I know I’ve said this before, but the things that authors do to inspire themselves are amazing. Karla rides a motorcycle! Even across the Mackinaw Bridge. (I’ve traversed the bridge several times in a vehicle and even done the bridge walk on Labor Day once, but the thought of crossing the expanse on two wheels sounds terrifying. Karla is an adventurous woman.)
As a pastor’s wife, mom to kids with autism, caregiver to my mother-in-law with Alzheimer’s, my creative flow can be stifled. Even though I love to write more than anything else in this world, sometimes I feel completely empty of words. When that happens, I know it’s time to pump up some adrenaline.
And nothing gets my adrenaline pumping quite as fast as a ride on my motorcycle. Yes, I really am a pastor’s wife who wears biker boots, just like the title of my book.
I didn’t start to ride a motorcycle until the ripe old age of 47. I’m 52 now, and I’m still riding strong. There’s nothing like the ride on an iron horse to clear the cobwebs of your mind. When you ride, you have a heightened awareness of everything around you. In my book, I named the motorcycle “Heaven.” It really is an other-worldly feeling when you ride. Here’s how I write about it in The Pastor’s Wife Wears Biker Boots:
I was glad to ride. To let my bike take me far, far away from the issues at home, at church, and in my head and heart. I felt as if my cares sat in prickly baskets on my shoulders. Breathing took effort, and not because the humid August air was stifling. Stress sat on my chest like a weighty chartreuse elephant. I needed the wind and miles to blow the burdens away and transport me to a place of tranquil, crystal-clear thinking.
I rolled Heaven’s throttle for a while before I took off out of the driveway. “Rock and roll, girl. We’re going for a long, ride, just you and me. I hope you’re up for it.”
I didn’t know where I was headed. It didn’t matter. I needed to go away, leave Eel Falls and see something new. It could be anywhere as long as it wasn’t here.
Before long, I was completely immersed in the sheer joy of my bike feasting on mile after glorious mile of wide open road. The deep, guttural roar of the engine and assault of wind on my face gradually wore away the issues weighing me down. I relaxed under the soothing force of the bike’s speed and its thick, throaty song. It calmed me to hear the syncopated pops, and rest in its bold, rich song. It was the ultimate escape. Like climbing into an overstuffed, comfortable chair. I allowed the organic sensation of the motor’s revelry to lull me into whole-hog heavenly rest. It was an ironic peace—a cacophony of machine, road, and human spirit—harmonious and suspended in time. It shouldn’t have felt peaceful with all the noise, but it was utterly tranquil.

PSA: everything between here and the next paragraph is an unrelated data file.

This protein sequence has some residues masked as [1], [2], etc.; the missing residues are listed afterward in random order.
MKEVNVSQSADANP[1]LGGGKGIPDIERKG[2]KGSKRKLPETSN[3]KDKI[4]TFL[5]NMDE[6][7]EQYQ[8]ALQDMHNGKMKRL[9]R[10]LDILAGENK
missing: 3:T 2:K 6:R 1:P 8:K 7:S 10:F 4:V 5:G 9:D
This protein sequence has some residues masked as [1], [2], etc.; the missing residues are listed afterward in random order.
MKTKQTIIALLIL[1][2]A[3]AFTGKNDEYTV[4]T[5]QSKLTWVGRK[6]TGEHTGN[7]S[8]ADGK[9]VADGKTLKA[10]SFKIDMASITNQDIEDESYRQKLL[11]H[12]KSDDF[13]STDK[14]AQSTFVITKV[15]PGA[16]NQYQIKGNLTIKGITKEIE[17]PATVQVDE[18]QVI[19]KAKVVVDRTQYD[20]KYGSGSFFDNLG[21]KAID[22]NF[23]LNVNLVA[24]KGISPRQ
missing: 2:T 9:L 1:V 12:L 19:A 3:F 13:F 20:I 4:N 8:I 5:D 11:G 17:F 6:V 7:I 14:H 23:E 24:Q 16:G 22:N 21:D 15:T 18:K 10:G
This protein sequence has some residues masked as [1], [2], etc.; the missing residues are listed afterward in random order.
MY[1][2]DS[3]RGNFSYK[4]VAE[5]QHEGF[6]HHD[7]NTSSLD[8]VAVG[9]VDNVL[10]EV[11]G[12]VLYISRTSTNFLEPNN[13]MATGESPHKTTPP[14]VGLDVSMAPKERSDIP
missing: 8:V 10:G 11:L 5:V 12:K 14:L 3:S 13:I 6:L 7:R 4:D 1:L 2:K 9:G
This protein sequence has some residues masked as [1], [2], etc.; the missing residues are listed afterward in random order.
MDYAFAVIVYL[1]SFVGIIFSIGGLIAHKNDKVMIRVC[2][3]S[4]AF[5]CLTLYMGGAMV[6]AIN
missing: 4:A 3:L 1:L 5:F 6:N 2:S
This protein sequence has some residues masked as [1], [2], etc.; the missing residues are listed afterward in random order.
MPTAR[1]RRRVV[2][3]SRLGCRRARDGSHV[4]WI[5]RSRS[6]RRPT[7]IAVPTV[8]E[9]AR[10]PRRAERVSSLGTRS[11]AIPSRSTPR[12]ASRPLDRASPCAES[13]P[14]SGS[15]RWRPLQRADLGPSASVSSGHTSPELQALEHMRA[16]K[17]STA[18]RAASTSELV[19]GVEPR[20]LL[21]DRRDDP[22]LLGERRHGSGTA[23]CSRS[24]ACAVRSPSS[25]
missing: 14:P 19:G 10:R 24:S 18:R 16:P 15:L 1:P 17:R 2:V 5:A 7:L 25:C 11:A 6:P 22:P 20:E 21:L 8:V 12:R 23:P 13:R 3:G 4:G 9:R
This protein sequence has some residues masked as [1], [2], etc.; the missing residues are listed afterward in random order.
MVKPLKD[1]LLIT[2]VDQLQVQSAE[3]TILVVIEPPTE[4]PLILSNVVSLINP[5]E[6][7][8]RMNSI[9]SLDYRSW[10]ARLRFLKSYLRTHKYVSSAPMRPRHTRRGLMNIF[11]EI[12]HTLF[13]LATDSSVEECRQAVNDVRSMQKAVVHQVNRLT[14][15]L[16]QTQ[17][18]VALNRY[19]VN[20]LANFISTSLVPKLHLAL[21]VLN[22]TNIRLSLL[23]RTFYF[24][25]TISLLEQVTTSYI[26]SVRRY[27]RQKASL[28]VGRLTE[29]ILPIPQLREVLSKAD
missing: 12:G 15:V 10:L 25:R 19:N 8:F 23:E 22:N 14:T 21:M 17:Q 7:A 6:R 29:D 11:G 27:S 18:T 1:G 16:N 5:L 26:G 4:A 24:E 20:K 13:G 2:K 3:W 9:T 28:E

The day cooled off, and I enjoyed the wind on my skin. My eyes watered a little, but I wasn’t sure if it was from tears or wisps of air slipping underneath my sunglasses. I could feel a small unintended smile on my face. If only I could always feel this serene. If only people could know how really good this felt. They’d want to ride, too, and never stop. No wonder Goliath liked sticking his head out the window when he rode in the van.
My motorcycle has taken me to many wonderful places. My husband and I have traveled hundreds of miles together. Here is a pic of our motorcycles parked in front of Gene Stratton Porter’s first house. This is where she wrote A Girl of the Limberlost, one of my childhood favorites.
With my motorcycle I also tamed the dragon at Deal’s Gap. People from all over the world converge on this curvy road that stretches across Tennessee and North Carolina to test their mettle. Some drive too fast and die there. Many crash and hang their mangled bikes on the “tree of shame.” I’m happy to say I rode it twice and lived to tell the tale. If I told you I wasn’t a wee bit nervous, that would be a lie. But the older I get the more I realize we must get out of our comfort zones if we want to grow! And growth means more creativity, right?
I think my favorite road trip was when my Mr. Himself and I rode from Indiana all the way up to Mackinac Island (well, as far as the ferry that took us across to it). Riding over the five-mile-long Mackinac Bridge on her 50th birthday was a thrill.
Still, there’s nothing like hopping on my bike and riding around rural Indiana and taking pictures and enjoying God’s creation. We have a lot of long talks on those rides, God and I. These little excursions refuel me and help me get my life in perspective. I’m grateful for the opportunity to ride, write, and worship Him.
Psalm 23:2,3a He maketh me to lie down in green pastures: He leadeth me beside the still waters. He restoreth my soul.